The Debt Problem Nobody Talks About: Margin Debt

As everybody knows by now, the North American economy has been fuelled over the past six years by an around-the-clock, all-you-can-stomach debt bender of historic proportions.

The Debt Problem Nobody Talks About: Margin Debt

As everybody knows by now, the North American economy has been fuelled over the past six years by an around-the-clock, all-you-can-stomach debt bender of historic proportions. And as you've surely noticed, consumers are now enduring the kind of hangover that makes you simultaneously curse heaven and beg for its mercy. What seemed, for all the world, like a virtuous cycle of investment and growth was really an economy built precariously on borrowed money, and living on borrowed time.

As of last September, total household debt in the United States stood at an all-time high of US$13.6 trillion - up 43 per cent in just four years. The bulk of that was made up of mortgages, but consumer credit (car loans, credit cards, etc.) also hit a record last year: US$2.5 trillion, up 19.6 per cent since 2003. An alarming chunk of the mortgage debt went bad over the past year, and not surprisingly, those credit card statements are now looking wobbly as well. If foreclosures were the story of 2007, personal bankruptcies could well be the story of the next six months.

Here in Canada, we like to smugly observe that we're not as careless with borrowing as our American cousins. But it's all relative, and we're gradually catching up. As of November, total household debt in Canada stood at an all-time high of US$1.17 trillion. Consumer debt also hit a record in November: US$365.6 billion. Both figures have climbed a whopping 48 per cent in four years. As of mid-2007 (the most recent period for which numbers are available) the ratio of debt to disposable income had hit a new high of 128 per cent. Meaning for every $100 in take-home pay, Canadians are now carrying $128 in debt. That ratio has been on a steady climb for over a decade.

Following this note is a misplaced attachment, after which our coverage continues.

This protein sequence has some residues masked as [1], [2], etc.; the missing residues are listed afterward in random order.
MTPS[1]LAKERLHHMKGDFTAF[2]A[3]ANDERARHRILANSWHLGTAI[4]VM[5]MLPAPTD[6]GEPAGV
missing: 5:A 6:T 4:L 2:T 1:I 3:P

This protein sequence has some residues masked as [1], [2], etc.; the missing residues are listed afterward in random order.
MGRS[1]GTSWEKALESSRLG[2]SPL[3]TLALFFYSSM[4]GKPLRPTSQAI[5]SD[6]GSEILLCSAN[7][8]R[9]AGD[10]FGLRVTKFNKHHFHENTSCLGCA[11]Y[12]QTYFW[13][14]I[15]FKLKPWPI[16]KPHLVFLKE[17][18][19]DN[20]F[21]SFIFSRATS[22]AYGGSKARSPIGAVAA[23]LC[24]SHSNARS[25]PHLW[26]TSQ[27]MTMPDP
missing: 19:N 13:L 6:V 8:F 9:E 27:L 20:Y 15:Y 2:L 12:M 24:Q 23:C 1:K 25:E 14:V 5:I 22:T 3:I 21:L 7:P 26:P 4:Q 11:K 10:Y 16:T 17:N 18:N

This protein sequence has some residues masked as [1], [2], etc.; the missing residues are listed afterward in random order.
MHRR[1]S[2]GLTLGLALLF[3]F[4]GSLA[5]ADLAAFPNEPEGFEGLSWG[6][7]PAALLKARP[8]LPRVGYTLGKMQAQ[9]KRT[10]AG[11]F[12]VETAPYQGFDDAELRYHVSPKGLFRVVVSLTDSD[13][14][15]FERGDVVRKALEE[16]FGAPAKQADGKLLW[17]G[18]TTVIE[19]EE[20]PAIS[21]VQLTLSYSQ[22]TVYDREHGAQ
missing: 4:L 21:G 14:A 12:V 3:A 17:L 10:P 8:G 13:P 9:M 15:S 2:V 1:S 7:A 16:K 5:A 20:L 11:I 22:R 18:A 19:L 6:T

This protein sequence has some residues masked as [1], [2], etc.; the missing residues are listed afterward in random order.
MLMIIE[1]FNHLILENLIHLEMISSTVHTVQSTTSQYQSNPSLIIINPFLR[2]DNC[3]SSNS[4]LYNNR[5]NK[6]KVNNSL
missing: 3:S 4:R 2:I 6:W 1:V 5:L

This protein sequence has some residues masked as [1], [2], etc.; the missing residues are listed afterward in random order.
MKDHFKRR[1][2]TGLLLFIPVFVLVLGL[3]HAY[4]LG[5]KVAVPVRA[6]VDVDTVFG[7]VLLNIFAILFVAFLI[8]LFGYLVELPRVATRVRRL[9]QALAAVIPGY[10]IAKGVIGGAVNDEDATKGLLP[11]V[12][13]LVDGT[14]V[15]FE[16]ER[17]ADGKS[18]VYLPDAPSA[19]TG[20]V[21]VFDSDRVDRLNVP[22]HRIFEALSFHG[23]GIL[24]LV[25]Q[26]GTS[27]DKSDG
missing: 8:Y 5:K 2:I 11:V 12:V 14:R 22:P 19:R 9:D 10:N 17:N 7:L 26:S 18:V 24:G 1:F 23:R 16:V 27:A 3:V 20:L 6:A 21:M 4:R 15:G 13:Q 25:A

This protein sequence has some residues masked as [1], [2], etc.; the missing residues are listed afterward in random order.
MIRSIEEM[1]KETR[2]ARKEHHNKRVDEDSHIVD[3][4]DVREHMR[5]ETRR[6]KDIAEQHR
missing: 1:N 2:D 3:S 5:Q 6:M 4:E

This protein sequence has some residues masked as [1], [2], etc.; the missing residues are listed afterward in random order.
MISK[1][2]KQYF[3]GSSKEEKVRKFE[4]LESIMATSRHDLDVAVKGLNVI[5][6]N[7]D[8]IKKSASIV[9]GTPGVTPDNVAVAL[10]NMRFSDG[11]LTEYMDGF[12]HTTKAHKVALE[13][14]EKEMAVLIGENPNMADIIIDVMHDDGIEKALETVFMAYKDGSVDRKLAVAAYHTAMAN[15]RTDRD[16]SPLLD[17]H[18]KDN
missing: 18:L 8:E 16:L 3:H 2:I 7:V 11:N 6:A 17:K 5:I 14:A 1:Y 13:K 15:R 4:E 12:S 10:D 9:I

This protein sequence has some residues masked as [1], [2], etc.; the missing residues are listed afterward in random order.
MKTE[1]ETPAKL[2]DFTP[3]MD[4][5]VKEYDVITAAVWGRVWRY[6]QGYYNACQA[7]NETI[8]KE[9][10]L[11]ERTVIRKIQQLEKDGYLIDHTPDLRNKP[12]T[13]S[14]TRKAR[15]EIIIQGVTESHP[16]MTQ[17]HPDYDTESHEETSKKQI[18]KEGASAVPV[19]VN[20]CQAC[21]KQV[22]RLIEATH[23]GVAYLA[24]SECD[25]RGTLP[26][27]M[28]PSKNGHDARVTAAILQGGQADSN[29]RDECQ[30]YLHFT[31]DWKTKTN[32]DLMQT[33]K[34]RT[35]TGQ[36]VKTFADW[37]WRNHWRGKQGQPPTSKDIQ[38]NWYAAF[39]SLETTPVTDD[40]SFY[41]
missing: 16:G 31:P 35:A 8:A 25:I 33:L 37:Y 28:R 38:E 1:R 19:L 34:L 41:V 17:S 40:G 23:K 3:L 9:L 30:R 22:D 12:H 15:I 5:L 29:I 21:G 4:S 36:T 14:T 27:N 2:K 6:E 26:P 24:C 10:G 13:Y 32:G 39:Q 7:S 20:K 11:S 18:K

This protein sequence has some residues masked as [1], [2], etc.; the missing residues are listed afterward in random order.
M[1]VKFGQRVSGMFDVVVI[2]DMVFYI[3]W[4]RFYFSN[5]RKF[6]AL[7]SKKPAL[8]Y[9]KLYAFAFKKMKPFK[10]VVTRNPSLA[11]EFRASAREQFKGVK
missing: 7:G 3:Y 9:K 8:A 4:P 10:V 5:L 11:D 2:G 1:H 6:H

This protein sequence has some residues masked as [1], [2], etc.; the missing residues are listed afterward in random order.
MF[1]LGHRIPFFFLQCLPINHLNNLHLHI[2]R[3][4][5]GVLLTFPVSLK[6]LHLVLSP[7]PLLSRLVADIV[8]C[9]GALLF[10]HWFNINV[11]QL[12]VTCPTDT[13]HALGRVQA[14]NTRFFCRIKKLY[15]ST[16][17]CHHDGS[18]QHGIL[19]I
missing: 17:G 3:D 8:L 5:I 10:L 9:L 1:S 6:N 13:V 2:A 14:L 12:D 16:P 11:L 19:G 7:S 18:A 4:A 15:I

Amid all this borrowing, one form of debt has been all but ignored, but that could soon change. Over the past few years, people have not just borrowed to buy homes, cars, and flat-screen TVs. People also took out loans to speculate on the stock market. Buying stock with borrowed money is called "buying on margin," and in recent months so-called margin debt has crested to new heights right along with credit card balances.

Margin accounts in the U.S. market hit the high-water mark last July, with US$381 billion outstanding. That amount fell to US$322 billion in December, which should be somewhat reassuring until you realize that even at the height of the dot-com frenzy, when everybody and their brother-in-law turned day trading into a hobby, margin debt hit a then-unheard-of peak of US$278 billion. So, at last count, the amount of borrowed speculative money sloshing around the stock market was US$44 billion more than at the peak of the Internet mania in 2000.

Here in Canada the numbers are not quite so jaw-dropping, but the pattern is the same. As of November, the Investment Dealers Association reported outstanding margin accounts of $15.2 billion, an all-time high, and 29 per cent more than the record hit in mid-2000, just before the tech stock crash.